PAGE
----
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Wednesday, June 29, 2016

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3 Ways to Fix Your Lagging USB Wi-Fi Dongle

Oyetoke Tobi - Wednesday, June 29, 2016

Are you using a USB dongle that allows your desktop to receive a Wi-Fi connection? If yes, probably you might have noticed that your internet speeds are slower than expected and in some cases, extremely slower. Sadly, this is a general issue for most USB Wi-Fi dongles.

The causes of the sluggishness of USB dongles


One of the major causes of the sluggishness of USB dongles is other wireless devices.

Wireless devices broadcast data with the use of frequencies, and these frequencies are unseen but they all have their own individual shapes. The predicament happens when two or more devices transmit data using the same frequency shapes that is they are both on the same frequency channel.

Alas, there are limited numbers of frequency channels available in the 2.4 GHz range and the majority of wireless peripherals transmit on 2.4 GHz, as well as Bluetooth, Logitech USB dongles, and more. So because they’re all on the same wireless spectrum, it leads to wireless overcrowding and failure.

So to demonstrate this, below screenshot is what the 2.4 GHz spectrum appears to be like:



You can see that there are only three channels (1, 6, and 11) that do not overlap with one another. So in case you are using multiple devices on the 2.4 GHz frequency, then your wireless internet speeds aren’t best and consumer electronics may suffer majorly from these overlapping frequencies.

Now if two devices transmit on overlapping channels, their transmissions can obstruct with each other, which will result in sluggish act, limited range, and lag.

So the question is why is it this way?

Actually when the 2.4 GHz spectrum first came into use, engineers never expected that the average home would have dozens of different Wi-Fi signals. That’s one of the reason the 5 GHz band was invented 

So we’ve explained three methods you can try to fix the lagging of your USB dongle.

Using a USB Extender

The easiest way to solve the sluggishness of most USB dongles is to use a USB extender. The major use of this is that the USB extenders will let you to relocate the location of your USB wireless adapter.

Not only does channel overlap make dongles to malfunction, it’s also increasing when merged with the radio-frequency-blocking properties of a computer case or metal laptop. Generally speaking, changing the location of the dongle improves the dongle’s performance.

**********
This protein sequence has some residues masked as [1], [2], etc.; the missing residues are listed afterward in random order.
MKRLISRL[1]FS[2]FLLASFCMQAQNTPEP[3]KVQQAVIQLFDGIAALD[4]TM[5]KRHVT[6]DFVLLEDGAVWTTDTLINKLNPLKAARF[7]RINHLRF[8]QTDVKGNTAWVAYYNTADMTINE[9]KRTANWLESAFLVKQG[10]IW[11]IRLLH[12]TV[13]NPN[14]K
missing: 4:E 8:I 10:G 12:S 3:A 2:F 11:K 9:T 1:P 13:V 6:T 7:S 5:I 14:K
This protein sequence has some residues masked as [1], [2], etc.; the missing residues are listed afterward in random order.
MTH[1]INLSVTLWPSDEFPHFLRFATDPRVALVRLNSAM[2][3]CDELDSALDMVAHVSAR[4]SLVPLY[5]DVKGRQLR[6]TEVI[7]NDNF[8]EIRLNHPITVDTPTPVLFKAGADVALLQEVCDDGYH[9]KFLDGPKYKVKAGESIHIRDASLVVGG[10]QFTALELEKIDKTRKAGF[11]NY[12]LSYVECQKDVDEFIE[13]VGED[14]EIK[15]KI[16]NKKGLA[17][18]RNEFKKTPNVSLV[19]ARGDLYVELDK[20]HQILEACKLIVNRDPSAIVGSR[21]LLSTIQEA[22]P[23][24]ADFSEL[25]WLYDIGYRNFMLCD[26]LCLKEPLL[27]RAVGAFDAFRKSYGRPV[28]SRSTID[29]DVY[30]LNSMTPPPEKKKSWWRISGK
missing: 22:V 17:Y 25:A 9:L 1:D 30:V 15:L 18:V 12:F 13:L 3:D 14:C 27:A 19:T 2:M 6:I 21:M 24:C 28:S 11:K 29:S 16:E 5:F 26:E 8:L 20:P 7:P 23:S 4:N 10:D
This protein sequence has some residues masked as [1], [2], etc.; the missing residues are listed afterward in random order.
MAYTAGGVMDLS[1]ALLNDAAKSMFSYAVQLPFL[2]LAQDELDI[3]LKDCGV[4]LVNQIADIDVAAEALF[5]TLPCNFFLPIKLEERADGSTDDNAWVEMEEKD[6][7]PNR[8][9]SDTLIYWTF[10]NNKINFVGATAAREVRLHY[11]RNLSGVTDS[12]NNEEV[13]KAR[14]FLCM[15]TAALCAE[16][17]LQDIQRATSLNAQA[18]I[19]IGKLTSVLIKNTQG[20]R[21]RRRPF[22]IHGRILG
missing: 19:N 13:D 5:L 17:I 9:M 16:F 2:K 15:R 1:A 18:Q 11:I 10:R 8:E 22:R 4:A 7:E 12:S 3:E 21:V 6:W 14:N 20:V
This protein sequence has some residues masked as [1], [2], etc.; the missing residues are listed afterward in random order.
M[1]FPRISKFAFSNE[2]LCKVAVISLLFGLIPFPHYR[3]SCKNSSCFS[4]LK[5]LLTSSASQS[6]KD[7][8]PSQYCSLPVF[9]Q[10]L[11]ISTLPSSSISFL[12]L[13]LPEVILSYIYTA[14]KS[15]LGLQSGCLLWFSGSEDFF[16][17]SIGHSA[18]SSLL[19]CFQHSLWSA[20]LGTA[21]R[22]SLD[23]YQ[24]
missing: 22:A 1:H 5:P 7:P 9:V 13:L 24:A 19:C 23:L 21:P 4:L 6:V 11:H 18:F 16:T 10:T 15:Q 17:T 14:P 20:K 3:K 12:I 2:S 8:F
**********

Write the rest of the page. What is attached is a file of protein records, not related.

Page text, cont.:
Actually, some dongle manufacturers integrated an extender by default because of this issue. The Steam Controller for instance, contains a weighted extender with a microUSB cable attached.

USB extenders, cradles, docks, and hubs will make an improvement in dongle performance, but the best among them will incline the dongle at a vertical angle, which maximizes the dongle’s coverage to wireless frequencies.

Changing Your Wi-Fi Router Channel

As you see from the diagram, the three non-overlapping channels used by Wireless-N and Wireless-G routers split into 11 different overlapping channels. Even as Bluetooth devices automatically switch their channel to the least-used frequency, many other devices don’t.

Additionally, it’s not possible to alter how dongles broadcast data. The only solution is to change the channel that your router broadcasts on when the conflicts arises. You can change Wi-Fi channels by 

i. Using a Wi-Fi analyzer app to find the optimal channel.
ii. Then log into your wireless router and change to the best channel.

Getting a Dual-Band Router

Actually, getting a new router is one of the most expensive ways, but for apartment-dwellers, I recommended this for you because it has the maximum rate of success in boosting sluggish Wi-Fi dongle speeds.

As stated earlier, most of these routers transmit signals on either 2.4 GHz or 5 GHz. The 2.4 GHz band provides three non-overlapping channels, while the 5 GHz band generates a whopping 23 non-overlapping channels. Together with the other advantages of using 5 GHz, you’ll observe a huge improvement in performance.

Nevertheless, you’d also have to make sure that most of your other devices are capable of using the 5 GHz spectrum. You wouldn’t gain at all from using a dual-band router if all are not using it.

Besides, in case you’re facing issues with a wireless adapter USB dongle, then a new router would only be needed in case the dongle itself is also dual-band! Or else it would continue to transmit and receive over similar difficult part of the wireless spectrum.



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